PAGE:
On June 29, Monterey Institute Professor Anna Vassilieva was interviewed on PBS Newshour where she was asked about possible effects of the recent Russian spy charges on the relationship between the US and Russia. Professor Vassilieva, the head of the Russian Studies Program at the Monterey Institute, said that while news of espionage is always disconcerting, the news comes in the wake of a very successful official visit by President Medvedev to the United States.
The Asia Times Online recently published an essay co-authored by Ahmad Waheed (MAIPS ’09) and Matthew C. DuPree addressing the socio-economic ramifications of the recent poppy blight in Afghanistan. DuPree and Waheed, who are both currently research associates with the Naval Postgraduate School in Monterey, note the effects of the recent poppy blight on the national economy, and the efforts of the Taliban to blame to blight on international forces active in the country.
This summer three Monterey Institute students will be working as Peace Fellows on three continents for the Advocacy Project, a non-governmental organization based in Washington D.C. The diverse projects undertaken by this trio will find them seeking justice for family members of the disappeared in Peru, building networks for women in Ghana and promoting women’s reproductive rights in Nepal. The fellowship program is based on the idea that change is best achieved by those who are directly affected.
Dr. William Potter, founding director of the Monterey Institute’s James Martin Center for Nonproliferation Studies (CNS), yesterday met with United Nations Secretary-General Ban Ki-Moon to discuss disarmament and nonproliferation education, a significant point of focus for both the recent Nuclear Security Summit and ongoing Nuclear Nonproliferation Treaty Review Conference. CNS Deputy Director Dr. Patricia Lewis and U.N.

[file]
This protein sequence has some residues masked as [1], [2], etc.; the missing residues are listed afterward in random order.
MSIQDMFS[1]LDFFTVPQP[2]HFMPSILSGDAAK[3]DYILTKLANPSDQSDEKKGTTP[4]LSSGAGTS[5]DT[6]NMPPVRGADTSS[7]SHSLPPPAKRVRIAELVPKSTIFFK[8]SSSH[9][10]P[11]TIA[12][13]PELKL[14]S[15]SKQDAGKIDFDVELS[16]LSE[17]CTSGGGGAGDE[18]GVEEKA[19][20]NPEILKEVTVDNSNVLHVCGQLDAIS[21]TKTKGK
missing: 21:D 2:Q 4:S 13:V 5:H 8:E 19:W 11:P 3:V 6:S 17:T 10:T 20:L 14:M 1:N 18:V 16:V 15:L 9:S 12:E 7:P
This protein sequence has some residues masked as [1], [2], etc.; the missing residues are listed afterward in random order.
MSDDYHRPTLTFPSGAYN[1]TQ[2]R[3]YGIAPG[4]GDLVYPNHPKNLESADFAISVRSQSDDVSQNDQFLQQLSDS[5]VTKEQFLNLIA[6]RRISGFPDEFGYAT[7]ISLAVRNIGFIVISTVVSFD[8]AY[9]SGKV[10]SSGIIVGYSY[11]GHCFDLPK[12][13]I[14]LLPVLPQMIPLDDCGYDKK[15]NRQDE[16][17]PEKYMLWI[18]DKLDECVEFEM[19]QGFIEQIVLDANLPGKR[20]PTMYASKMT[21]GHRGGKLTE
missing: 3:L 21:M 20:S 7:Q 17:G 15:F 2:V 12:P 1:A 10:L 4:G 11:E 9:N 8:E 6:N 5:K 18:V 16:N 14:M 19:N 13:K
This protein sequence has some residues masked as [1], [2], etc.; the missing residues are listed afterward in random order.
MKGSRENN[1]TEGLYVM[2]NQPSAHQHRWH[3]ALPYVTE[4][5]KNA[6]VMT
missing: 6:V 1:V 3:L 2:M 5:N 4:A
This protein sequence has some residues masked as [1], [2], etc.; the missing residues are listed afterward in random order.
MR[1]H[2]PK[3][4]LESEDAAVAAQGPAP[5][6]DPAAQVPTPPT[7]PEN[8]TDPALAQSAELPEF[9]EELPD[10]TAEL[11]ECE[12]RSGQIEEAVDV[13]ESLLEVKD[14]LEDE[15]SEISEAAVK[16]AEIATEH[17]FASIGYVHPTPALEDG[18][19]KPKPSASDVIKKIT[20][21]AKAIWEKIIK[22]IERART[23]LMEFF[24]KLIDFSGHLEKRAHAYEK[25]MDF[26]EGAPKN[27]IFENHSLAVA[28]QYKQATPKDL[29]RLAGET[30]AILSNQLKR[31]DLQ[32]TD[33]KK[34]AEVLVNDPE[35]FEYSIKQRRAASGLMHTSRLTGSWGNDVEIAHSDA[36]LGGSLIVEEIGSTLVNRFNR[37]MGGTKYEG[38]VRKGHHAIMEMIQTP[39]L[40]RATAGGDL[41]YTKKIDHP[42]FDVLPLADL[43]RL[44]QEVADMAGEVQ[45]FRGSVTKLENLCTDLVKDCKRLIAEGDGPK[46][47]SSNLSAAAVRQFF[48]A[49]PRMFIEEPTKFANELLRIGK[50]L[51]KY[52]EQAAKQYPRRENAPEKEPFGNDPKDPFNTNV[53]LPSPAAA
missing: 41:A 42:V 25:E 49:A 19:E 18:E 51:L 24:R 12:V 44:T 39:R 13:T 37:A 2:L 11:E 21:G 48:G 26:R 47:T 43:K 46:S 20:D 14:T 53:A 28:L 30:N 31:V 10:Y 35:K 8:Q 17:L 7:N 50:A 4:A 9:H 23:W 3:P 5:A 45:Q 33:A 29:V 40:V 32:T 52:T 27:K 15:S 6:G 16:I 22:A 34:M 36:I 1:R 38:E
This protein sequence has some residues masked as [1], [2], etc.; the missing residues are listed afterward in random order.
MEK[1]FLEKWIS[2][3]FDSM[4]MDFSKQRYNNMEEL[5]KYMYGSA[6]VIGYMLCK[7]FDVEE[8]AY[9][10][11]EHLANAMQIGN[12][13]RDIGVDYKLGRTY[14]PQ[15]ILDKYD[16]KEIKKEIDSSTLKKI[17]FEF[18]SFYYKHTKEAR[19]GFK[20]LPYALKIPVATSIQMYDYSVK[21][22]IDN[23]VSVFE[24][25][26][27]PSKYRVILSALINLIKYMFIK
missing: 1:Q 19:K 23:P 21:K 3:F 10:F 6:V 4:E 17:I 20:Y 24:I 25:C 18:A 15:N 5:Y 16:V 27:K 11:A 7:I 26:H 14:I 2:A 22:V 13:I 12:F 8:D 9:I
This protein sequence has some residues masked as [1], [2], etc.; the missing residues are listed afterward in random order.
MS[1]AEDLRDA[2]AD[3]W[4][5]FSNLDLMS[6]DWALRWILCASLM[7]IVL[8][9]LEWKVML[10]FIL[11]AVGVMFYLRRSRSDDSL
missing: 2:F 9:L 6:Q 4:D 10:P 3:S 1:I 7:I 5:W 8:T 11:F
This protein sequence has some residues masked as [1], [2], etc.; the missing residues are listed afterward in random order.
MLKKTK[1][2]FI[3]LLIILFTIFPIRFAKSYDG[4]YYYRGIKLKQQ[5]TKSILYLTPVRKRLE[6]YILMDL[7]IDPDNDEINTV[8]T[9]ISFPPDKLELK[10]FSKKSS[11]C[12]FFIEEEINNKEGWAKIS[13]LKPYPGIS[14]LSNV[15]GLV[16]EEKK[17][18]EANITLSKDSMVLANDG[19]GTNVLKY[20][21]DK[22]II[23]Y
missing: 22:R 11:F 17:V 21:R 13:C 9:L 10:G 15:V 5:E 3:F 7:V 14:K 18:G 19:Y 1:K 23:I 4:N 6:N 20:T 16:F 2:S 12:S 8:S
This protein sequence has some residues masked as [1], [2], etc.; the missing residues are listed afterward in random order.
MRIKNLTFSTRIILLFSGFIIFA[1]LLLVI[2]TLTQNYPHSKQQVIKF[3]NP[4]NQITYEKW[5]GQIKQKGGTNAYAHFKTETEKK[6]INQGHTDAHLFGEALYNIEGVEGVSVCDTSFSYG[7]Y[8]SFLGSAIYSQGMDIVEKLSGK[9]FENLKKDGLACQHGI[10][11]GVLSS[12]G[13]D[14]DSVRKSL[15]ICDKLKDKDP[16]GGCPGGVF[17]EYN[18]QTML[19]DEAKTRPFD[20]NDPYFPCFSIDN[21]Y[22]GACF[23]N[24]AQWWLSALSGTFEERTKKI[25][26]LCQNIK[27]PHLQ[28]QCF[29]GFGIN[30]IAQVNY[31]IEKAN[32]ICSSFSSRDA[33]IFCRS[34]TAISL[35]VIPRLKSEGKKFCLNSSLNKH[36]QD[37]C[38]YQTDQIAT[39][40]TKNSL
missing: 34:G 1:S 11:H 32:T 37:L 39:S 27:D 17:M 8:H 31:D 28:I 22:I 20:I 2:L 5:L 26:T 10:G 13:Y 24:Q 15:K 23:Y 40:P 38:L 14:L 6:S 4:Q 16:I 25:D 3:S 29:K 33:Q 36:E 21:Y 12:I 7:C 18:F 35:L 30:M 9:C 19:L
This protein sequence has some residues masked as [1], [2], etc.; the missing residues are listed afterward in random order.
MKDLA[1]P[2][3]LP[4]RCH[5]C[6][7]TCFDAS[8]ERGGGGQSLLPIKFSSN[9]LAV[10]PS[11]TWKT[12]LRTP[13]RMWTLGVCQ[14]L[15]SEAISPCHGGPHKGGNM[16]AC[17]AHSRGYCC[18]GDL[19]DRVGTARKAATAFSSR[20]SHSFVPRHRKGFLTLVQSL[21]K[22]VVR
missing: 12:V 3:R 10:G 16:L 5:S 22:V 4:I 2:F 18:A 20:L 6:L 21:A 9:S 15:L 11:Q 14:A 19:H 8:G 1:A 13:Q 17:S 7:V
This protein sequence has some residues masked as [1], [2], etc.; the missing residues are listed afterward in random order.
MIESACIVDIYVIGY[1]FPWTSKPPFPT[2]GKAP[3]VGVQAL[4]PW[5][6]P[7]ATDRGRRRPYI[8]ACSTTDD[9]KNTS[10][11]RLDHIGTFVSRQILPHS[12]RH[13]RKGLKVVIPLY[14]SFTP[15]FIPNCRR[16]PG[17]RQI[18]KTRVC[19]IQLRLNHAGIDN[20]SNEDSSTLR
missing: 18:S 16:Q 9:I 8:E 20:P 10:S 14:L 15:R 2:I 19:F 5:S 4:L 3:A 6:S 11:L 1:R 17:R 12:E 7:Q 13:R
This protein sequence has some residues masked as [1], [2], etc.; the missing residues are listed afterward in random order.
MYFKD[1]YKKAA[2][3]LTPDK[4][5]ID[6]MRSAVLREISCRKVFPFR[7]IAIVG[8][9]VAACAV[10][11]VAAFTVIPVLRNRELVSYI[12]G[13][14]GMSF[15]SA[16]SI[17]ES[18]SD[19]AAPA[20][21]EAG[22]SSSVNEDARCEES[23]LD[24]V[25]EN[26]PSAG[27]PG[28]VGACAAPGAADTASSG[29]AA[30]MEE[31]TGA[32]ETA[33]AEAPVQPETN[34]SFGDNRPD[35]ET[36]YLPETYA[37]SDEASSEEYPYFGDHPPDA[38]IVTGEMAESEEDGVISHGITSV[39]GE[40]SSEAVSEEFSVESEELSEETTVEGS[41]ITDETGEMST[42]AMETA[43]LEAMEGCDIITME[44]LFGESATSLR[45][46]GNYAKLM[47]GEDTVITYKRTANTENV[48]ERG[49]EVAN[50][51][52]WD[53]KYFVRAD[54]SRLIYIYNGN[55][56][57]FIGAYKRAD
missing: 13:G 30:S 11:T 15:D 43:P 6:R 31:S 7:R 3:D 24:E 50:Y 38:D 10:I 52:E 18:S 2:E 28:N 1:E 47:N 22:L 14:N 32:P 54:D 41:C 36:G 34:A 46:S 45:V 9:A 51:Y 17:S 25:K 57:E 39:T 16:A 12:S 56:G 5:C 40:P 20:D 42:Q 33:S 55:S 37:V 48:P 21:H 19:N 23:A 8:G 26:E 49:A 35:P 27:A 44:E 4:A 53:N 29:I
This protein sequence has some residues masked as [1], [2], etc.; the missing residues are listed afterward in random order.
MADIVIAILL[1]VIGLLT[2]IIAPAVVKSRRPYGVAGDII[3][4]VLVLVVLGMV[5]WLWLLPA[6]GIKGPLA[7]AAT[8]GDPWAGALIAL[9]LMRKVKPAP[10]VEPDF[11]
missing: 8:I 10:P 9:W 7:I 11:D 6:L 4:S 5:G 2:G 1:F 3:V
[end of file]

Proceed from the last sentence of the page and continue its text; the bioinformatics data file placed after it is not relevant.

In an April 18 article, the New York Times cites Assemblymember Bill Monning´s experience as teacher of international negotiation and conflict resolution at the Monterey Institute of International Studies as one of the assets he will bring to the task of implementing federal health care reform at the state level.
This January, two teams of Monterey Institute students are putting the skills they are learning in Monterey to use in the far corners of the globe, working on faculty-sponsored projects in El Salvador and Sierra Leone. These projects are part of the Institute’s curriculum offerings for “J-term,” the January interim period between fall and spring semesters.
Dave Moorer interned at the Bonn International Center for Conversion (BICC) in Germany last semester. The Center is a non-profit organization providing research, training, and consultancy services for peacebuilding and development issues worldwide.
Dave collaborated to design a new program addressing sexual violence in war and post-conflict environments. This program seeks to identify the various motivations and typologies of sexual violence in order to shape future public policy.
The sheer volume of information in circulation today can make the delivery of a clear message difficult. Under those circumstances, how do dynamic communicators connect with the right people? How are critical messages being shaped to cut through the clutter? Who is defining these messages of change? And where can people turn to feel more connected to the issues they care about?
Small arms and light weapons, readily available at low cost, concealable, and low maintenance, are often referred to as “weapons of mass destruction, in slow motion.” The international community is now fully engaged in trying to reduce and prevent the violence perpetrated worldwide using these deadly tools.